This page provides information regarding the laws and standards that the Hill College website adheres to. Hill College has adopted the laws and standards of the Web Content Accessibility Guidelines (WCAG) and Section 508.

The vendor-neutral group that determines the protocols and standards for the web is the World Wide Web Consortium (W3C). This an international community that works together to develop Web standards. Their mission is to lead the Web to its full potential. Visit the W3C website for additional information.

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WCAG 2.0

Web Content Accessibility Guidelines (WCAG) 2.0 covers a wide range of recommendations for making Web content more accessible. Following these guidelines will make content accessible to a wider range of people with disabilities, including blindness and low vision, deafness and hearing loss, learning disabilities, cognitive limitations, limited movement, speech disabilities, photosensitivity and combinations of these. Hill College's initiative is to follow those guidelines in an effort to make Web content more user friendly for all users.

The World Wide Web Consortium (W3C) summarizes web accessibility nicely in their Web Content Accessibility Guidelines 2.0 (WCAG). WCAG 2.0 is organized into the following four key concepts:

  • Web content must be perceivable
  • Web content must be operable
  • Web content must be understandable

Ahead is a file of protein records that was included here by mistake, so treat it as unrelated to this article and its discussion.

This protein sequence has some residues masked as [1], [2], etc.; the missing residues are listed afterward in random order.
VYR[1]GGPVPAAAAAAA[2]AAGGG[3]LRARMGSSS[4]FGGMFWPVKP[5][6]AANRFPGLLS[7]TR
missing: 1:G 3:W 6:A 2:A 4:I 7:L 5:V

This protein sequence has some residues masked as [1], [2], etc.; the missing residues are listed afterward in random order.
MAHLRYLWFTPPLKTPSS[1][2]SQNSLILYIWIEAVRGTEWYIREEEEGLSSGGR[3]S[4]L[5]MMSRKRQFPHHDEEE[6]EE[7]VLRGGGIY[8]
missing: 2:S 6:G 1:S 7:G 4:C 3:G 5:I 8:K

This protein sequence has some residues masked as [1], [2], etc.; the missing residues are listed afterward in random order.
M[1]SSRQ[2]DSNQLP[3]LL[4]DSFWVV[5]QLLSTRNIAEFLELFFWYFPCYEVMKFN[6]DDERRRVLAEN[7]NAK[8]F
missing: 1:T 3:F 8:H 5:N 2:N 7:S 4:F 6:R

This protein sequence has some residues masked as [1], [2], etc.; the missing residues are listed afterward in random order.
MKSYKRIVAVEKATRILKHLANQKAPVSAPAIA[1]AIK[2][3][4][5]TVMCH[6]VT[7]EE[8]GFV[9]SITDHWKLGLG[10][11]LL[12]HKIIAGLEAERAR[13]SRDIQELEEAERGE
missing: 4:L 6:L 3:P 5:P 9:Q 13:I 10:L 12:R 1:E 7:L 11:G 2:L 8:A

• Web content must be robust

WCAG 2.1

WCAG 2.1 is just an extension of WCAG 2.0 to include a new set of guidelines and additional success criteria that address the advances in user needs and technology. Keep in mind, if you follow WCAG 2.1, you will also be WCAG 2.0 compliant.

As with WCAG 2.0, following the WCAG 2.1 guidelines will make content more accessible to a wider range of people with disabilities and also make websites more usable for all users.

Twelve new success criteria have been added for levels A and AA, and five new success criteria have been added for level AAA.

Most of the new WCAG 2.1 success criteria are related to:

  • Mobile
  • Cognition
  • Low vision

To learn more visit "What's New in WCAG 2.1" on the Web Accessibility Initiative (W3C) website.

Section 508

Section 508 standards were developed by the Access Board, a federal agency, as required by Section 508 of the Rehabilitation Act as amended in 1998. The law requires accessibility of electronic and information technology developed, procured, maintained, or used by the federal government. The standards were published in the Federal Register in 2001 in order to provide guidance to federal agencies when developing or procuring IT. 

However, as the standards were published in 2001, they are outdated by today’s standards. The Access Board is currently reviewing and amending the standards to reflect changes in technology. To date, they have issued two drafts, the most recent of which was aligned with WCAG 2.0 at Level AA.

For more up to date progresses and developments, please view the Access Board's Section 508 Homepage.